Keywords: Tax Havens, Profit shifting FDI, Productivity slowdown, Productivity mismeasurement, Intangible capital
    JEL: D33 F23 H26 H87 O47
    Date: 2021
  22. By: Emmanuel Chavez (PSE - Paris School of Economics - ENPC - École des Ponts ParisTech - ENS Paris - École normale supérieure - Paris - PSL - Université Paris sciences et lettres - UP1 - Université Paris 1 Panthéon-Sorbonne - CNRS - Centre National de la Recherche Scientifique - EHESS - École des hautes études en sciences sociales - INRAE - Institut National de Recherche pour l’Agriculture, l’Alimentation et l’Environnement, PJSE - Paris Jourdan Sciences Economiques - UP1 - Université Paris 1 Panthéon-Sorbonne - ENS Paris - École normale supérieure - Paris - PSL - Université Paris sciences et lettres - EHESS - École des hautes études en sciences sociales - ENPC - École des Ponts ParisTech - CNRS - Centre National de la Recherche Scientifique - INRAE - Institut National de Recherche pour l’Agriculture, l’Alimentation et l’Environnement); Cristobal Dominguez (Comision Nacional Bancaria y de Valores)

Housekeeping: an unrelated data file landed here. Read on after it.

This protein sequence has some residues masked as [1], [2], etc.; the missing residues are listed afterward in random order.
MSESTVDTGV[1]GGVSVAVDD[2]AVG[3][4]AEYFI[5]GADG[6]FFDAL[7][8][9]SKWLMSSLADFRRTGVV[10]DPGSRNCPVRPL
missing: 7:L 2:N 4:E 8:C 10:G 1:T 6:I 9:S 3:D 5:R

Abstract: This research studies the effects of a value added tax (VAT) reform at Mexico's international frontiers. The reform raised the VAT rate from 11 to 16 percent at localities close to the international borders. We use the traditional "static" difference-in-differences methodology as well as dynamic difference-in-differences. The treatment group is composed of municipalities in the area where the VAT increased, and the control group is composed of municipalities close to the treatment group. We nd that the VAT hike had a positive effect on prices of around half the size of the full pass-through conter-factual. In addition, the reform had a negative effect on workers' wages and no effect on employment. The negative e ect on workers' real incomes is not smoothed out with credits. We nd evidence of a negative effect on consumption at Mexico's northern border due to the reform. However, we nd no evidence of an increase in shopping at the United States side of the border.
    Keywords: Worker purchasing power,Value Added Tax,Taxation,Border Crossing
    Date: 2021–09
  23. By: François Fulconis (LBNC - Laboratoire Biens, Normes, Contrats - AU - Avignon Université, CRET-LOG - Centre de Recherche sur le Transport et la Logistique - AMU - Aix Marseille Université, AU - Avignon Université); Raphael Lissillour (IPAG Business School)